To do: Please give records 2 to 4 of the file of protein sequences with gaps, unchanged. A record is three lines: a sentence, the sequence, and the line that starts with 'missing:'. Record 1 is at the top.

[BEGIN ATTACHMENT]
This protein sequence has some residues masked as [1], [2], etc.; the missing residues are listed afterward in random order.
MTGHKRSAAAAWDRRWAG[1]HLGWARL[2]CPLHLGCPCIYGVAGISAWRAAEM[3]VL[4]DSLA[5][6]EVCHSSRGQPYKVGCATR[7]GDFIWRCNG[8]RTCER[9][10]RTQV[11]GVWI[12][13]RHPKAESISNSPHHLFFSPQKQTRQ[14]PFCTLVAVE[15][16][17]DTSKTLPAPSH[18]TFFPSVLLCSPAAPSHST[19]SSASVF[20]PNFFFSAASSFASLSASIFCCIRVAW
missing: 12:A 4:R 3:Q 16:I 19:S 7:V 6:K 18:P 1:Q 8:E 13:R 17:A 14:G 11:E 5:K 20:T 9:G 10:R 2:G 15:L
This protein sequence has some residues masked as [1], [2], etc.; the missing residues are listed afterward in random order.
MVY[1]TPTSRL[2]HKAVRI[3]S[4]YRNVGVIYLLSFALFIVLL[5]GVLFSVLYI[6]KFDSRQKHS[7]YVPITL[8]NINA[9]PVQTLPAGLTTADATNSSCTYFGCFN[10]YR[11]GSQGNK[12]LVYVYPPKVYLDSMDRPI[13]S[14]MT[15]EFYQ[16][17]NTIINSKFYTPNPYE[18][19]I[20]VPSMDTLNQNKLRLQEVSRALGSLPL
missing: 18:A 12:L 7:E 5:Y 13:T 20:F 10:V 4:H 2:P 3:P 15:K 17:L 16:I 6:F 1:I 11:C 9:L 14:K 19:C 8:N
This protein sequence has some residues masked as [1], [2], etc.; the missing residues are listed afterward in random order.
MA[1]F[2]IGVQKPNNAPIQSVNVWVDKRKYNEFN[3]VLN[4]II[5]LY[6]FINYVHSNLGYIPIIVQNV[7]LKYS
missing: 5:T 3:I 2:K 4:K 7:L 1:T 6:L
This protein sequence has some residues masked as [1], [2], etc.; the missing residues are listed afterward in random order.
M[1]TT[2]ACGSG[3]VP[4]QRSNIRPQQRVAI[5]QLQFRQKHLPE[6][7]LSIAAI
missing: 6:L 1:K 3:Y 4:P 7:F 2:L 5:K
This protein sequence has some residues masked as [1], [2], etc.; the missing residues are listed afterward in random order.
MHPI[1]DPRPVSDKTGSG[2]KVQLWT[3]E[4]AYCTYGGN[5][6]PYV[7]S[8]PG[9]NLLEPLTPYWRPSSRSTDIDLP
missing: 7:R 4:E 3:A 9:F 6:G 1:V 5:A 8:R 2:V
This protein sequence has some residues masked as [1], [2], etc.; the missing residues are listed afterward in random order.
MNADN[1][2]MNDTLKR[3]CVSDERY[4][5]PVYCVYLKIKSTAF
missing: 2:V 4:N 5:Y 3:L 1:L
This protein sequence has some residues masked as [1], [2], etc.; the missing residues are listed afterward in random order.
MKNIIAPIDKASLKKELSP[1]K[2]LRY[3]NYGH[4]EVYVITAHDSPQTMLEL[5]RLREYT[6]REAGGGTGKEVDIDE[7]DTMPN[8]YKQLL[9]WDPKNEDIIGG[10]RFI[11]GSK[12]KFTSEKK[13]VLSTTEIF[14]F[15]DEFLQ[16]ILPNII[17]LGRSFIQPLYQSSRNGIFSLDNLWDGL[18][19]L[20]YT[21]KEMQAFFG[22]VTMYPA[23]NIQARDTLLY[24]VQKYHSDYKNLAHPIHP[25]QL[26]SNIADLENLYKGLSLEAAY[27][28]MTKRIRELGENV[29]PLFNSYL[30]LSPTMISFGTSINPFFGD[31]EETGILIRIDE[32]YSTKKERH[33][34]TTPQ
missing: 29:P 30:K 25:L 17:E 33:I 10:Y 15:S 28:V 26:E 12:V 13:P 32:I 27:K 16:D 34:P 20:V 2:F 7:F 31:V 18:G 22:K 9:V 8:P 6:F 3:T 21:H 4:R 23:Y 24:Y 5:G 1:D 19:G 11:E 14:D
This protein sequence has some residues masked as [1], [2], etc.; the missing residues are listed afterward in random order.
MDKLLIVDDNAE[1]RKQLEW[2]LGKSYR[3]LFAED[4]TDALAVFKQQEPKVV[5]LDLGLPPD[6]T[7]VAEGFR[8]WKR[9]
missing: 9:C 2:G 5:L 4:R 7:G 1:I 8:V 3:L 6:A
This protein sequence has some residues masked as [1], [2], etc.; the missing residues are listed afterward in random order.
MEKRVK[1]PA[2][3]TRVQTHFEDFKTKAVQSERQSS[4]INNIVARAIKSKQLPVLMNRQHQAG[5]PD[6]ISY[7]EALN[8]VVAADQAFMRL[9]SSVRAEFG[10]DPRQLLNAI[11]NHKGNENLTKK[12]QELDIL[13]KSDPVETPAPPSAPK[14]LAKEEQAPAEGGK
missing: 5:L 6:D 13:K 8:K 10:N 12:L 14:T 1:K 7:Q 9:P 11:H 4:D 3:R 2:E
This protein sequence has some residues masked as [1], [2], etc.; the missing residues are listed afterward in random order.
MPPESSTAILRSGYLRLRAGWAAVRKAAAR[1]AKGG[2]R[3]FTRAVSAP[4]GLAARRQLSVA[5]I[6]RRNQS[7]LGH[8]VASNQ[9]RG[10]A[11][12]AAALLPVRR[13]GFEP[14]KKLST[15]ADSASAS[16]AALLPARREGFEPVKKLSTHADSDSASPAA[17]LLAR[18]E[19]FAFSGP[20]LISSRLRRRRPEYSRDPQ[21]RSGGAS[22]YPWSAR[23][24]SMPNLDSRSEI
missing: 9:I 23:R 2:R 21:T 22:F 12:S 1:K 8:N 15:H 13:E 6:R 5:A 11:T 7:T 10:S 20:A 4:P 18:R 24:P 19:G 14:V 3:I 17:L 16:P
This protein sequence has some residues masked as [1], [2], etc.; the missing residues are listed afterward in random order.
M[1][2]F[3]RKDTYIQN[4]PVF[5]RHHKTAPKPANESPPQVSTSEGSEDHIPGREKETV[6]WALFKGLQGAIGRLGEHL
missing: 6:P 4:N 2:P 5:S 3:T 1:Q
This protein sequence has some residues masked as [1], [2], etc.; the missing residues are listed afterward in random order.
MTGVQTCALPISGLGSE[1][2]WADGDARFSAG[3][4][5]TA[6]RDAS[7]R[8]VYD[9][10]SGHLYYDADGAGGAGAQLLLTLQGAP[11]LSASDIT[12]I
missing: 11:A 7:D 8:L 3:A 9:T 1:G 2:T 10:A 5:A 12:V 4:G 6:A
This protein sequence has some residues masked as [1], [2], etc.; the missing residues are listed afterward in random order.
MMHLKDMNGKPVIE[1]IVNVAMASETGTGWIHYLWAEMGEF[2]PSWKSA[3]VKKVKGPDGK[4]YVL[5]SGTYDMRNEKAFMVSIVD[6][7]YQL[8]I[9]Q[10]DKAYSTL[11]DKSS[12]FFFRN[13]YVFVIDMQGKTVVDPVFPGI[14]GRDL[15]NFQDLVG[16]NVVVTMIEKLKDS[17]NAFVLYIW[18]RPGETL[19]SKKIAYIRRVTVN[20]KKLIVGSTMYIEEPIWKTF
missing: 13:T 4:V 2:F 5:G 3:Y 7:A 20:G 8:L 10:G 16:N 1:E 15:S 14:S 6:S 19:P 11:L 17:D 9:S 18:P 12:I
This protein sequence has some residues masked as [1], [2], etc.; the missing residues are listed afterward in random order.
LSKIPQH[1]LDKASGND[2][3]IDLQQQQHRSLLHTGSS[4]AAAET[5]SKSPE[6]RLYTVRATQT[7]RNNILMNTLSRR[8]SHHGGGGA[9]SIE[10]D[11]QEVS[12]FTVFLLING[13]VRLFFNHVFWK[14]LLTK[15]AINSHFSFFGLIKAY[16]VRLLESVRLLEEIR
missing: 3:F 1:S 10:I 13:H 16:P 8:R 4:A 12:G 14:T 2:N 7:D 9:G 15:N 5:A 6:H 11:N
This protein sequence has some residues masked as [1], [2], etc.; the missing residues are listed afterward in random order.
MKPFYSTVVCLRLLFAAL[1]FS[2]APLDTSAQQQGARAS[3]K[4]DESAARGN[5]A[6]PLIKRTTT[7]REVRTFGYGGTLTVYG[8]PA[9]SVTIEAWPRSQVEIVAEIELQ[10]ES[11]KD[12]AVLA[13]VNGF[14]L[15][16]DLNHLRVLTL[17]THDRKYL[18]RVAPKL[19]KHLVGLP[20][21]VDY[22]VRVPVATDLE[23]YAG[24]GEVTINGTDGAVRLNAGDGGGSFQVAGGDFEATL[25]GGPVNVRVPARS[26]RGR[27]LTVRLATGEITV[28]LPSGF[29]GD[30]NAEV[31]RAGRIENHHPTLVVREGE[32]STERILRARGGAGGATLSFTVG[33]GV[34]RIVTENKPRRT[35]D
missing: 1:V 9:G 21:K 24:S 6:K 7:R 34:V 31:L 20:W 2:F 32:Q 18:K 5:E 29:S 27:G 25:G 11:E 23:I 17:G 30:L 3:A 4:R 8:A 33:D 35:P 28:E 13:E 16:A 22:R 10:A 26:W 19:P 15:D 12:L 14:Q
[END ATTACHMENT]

This protein sequence has some residues masked as [1], [2], etc.; the missing residues are listed afterward in random order.
MVY[1]TPTSRL[2]HKAVRI[3]S[4]YRNVGVIYLLSFALFIVLL[5]GVLFSVLYI[6]KFDSRQKHS[7]YVPITL[8]NINA[9]PVQTLPAGLTTADATNSSCTYFGCFN[10]YR[11]GSQGNK[12]LVYVYPPKVYLDSMDRPI[13]S[14]MT[15]EFYQ[16][17]NTIINSKFYTPNPYE[18][19]I[20]VPSMDTLNQNKLRLQEVSRALGSLPL
missing: 18:A 12:L 7:E 5:Y 13:T 20:F 10:V 4:H 2:P 3:P 15:K 17:L 16:I 6:F 1:I 11:C 9:L 14:K 19:C 8:N
This protein sequence has some residues masked as [1], [2], etc.; the missing residues are listed afterward in random order.
MA[1]F[2]IGVQKPNNAPIQSVNVWVDKRKYNEFN[3]VLN[4]II[5]LY[6]FINYVHSNLGYIPIIVQNV[7]LKYS
missing: 5:T 3:I 2:K 4:K 7:L 1:T 6:L
This protein sequence has some residues masked as [1], [2], etc.; the missing residues are listed afterward in random order.
M[1]TT[2]ACGSG[3]VP[4]QRSNIRPQQRVAI[5]QLQFRQKHLPE[6][7]LSIAAI
missing: 6:L 1:K 3:Y 4:P 7:F 2:L 5:K